DreamWorks Animation: Move It or Lose It!

Embraer global strategyBy Saurabh Aphale, John Briscoe, Ankit Dwivedi, Megan Groves and Tosha Sorenson

Just south of San Francisco sits DreamWorks Animation (DWA), a business environment more akin to a Tuscan village than a traditional animation studio. At the time of founding, current CEO Jeffrey Katzenberg and cofounders Geffen and Spielberg may not have thought the animation film industry would bear this level of competition. Rivals’ strategic alliances, technology, diversification, and company culture have contributed to the profound impact of box office returns.  To compete in this intense environment, DWA has developed a core set of capabilities which include pioneering technology, creativity incubation, and an exceptional company culture which foster growth and innovation.  Leaping 41 spots to number six on Fortune 100’s Best Employers to Work For survey has further catapulted DWA into the spotlight.

Recession, Box Office Hits, and Competition

Since inception, DWA has made significant strides within the animation film industry.  DWA’s earlier hits such as Shrek, Madagascar, and Over the Hedge solidified their position in the industry and established their product as arguably the most differentiated. Even during the beginning of the global recession, from 2008 to 2009, their revenues increased 11.56%.

Analyzing the industry through Porter’s Five Forces has revealed a cut-throat rivalry amongst competitors in the animation industry.  Despite all its capabilities and advantages in this hostile environment, DWA still faces a major strategic issue: one box office disappointment could be crippling, especially taking in to consideration its size, intense rivalry, and limited product offerings.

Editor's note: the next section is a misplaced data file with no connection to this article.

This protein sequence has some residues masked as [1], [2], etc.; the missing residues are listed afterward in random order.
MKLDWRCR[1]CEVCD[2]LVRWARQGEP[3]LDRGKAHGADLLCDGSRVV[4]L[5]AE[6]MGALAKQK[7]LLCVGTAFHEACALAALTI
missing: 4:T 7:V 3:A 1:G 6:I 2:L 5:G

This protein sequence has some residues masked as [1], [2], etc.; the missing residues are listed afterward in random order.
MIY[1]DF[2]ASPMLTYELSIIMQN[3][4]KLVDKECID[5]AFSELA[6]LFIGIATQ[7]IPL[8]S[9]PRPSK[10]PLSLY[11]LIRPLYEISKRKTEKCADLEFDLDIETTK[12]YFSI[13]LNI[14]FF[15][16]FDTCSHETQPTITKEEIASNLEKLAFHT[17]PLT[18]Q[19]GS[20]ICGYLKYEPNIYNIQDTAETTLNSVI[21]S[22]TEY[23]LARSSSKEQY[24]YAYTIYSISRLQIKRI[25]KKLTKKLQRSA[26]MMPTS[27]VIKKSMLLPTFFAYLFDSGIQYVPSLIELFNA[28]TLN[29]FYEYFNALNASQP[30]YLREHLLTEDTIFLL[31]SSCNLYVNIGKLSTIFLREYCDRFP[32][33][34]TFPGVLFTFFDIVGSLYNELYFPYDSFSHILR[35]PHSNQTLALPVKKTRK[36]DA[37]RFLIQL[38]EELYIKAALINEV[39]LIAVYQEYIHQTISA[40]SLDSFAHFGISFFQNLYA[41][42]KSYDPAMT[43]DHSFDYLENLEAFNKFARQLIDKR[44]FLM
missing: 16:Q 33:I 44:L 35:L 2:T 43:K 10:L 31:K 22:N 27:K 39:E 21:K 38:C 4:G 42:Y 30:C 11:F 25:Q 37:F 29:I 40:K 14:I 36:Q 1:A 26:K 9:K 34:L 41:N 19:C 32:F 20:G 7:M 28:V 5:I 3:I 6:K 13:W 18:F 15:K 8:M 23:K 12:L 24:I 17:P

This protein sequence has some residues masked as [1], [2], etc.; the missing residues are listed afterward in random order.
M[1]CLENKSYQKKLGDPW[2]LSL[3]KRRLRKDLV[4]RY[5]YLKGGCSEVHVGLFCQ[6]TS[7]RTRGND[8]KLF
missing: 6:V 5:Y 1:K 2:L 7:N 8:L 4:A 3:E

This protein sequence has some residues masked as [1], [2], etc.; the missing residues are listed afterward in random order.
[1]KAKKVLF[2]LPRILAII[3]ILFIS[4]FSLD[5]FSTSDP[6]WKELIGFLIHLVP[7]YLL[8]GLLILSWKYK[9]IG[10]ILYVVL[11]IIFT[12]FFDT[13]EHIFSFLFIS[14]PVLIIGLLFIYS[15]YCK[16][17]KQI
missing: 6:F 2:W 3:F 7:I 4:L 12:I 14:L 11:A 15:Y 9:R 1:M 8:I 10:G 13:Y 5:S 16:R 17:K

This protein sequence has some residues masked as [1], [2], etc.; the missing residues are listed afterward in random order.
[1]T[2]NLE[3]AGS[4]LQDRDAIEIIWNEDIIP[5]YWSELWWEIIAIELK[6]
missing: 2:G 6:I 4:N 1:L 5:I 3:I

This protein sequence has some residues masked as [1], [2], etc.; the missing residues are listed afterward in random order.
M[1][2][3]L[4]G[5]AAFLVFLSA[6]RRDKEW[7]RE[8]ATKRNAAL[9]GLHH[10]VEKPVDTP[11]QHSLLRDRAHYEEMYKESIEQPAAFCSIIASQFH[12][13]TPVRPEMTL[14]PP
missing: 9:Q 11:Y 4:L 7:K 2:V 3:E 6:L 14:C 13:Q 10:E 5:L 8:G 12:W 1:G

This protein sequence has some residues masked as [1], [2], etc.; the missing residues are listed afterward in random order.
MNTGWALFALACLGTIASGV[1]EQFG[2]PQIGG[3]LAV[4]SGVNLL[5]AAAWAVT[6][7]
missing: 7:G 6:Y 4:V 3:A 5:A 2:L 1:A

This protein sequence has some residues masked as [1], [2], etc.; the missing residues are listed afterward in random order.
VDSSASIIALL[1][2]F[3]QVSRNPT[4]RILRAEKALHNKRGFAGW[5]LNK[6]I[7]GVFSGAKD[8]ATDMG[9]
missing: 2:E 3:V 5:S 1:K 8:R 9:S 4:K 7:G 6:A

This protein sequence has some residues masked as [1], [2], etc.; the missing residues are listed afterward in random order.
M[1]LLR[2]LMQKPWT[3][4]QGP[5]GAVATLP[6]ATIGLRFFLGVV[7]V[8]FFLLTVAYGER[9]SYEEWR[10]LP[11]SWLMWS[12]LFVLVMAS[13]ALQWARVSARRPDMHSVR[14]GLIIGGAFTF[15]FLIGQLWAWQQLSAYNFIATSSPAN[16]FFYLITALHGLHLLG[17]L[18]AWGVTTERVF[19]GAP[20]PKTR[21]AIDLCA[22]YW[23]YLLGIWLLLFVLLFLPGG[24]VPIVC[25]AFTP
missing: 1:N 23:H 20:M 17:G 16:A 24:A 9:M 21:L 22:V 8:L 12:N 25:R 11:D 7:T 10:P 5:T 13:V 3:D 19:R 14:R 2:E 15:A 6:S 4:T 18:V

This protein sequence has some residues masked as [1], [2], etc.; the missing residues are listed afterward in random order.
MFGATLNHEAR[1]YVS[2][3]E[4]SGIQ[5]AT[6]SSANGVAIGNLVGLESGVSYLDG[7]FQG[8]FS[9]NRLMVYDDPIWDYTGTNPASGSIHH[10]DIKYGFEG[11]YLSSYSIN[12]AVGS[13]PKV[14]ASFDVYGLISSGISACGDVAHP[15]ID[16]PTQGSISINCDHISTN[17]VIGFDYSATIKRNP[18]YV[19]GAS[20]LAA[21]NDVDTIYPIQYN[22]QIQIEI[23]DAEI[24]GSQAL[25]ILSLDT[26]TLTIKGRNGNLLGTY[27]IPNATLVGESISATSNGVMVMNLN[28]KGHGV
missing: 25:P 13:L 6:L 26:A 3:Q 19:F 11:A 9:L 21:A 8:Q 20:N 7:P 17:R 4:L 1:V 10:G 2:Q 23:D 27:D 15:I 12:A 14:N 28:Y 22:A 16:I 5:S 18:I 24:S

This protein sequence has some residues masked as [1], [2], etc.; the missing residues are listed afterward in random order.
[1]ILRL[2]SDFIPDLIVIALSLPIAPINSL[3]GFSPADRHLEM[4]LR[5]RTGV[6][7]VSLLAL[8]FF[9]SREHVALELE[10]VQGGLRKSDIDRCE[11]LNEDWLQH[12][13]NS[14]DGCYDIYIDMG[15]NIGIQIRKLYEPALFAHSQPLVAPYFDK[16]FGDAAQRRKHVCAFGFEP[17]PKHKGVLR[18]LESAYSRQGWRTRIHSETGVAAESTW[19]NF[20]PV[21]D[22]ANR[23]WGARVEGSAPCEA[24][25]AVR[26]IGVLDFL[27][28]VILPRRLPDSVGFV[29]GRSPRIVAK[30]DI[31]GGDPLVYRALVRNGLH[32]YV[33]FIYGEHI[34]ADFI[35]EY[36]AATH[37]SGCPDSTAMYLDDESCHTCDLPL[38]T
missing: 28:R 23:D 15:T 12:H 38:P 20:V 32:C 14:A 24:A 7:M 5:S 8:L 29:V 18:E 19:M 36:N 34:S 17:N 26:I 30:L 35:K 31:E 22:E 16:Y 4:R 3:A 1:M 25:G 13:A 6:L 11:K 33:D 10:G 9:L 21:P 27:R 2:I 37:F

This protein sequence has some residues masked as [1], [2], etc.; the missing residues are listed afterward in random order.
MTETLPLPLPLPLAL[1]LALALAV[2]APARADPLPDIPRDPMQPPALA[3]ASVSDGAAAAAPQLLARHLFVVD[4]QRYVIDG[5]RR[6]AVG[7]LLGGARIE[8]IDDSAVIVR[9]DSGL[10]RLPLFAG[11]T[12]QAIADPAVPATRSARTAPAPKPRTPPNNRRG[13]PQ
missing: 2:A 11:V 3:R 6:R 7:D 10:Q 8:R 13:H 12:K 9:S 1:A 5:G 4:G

The Situation and Contributing Factors

DWA is relatively small and boutique studio and lacks some of the resources available to competitors like Pixar, which is part of the massive Disney conglomerate. DWA has been unable to create its own unique strategy to compensate for its modest size and resources, and has taken to adopting many of Disney’s strategies. For example, DWA recently formed a partnership with Royal Caribbean to create a themed cruise, mimicking Disney’s own cruise line.

DWA currently has only one distribution channel through Paramount, who lags in international capabilities in comparison to other major distributors such as 20th Century Fox, which results in their movies not being distributed as widely as many of their competitors. Furthermore, they do not have the same resources as sizeable competitors like Disney’s Pixar to hold major marketing and advertising campaigns.

Solid Ground Can Crumble Quickly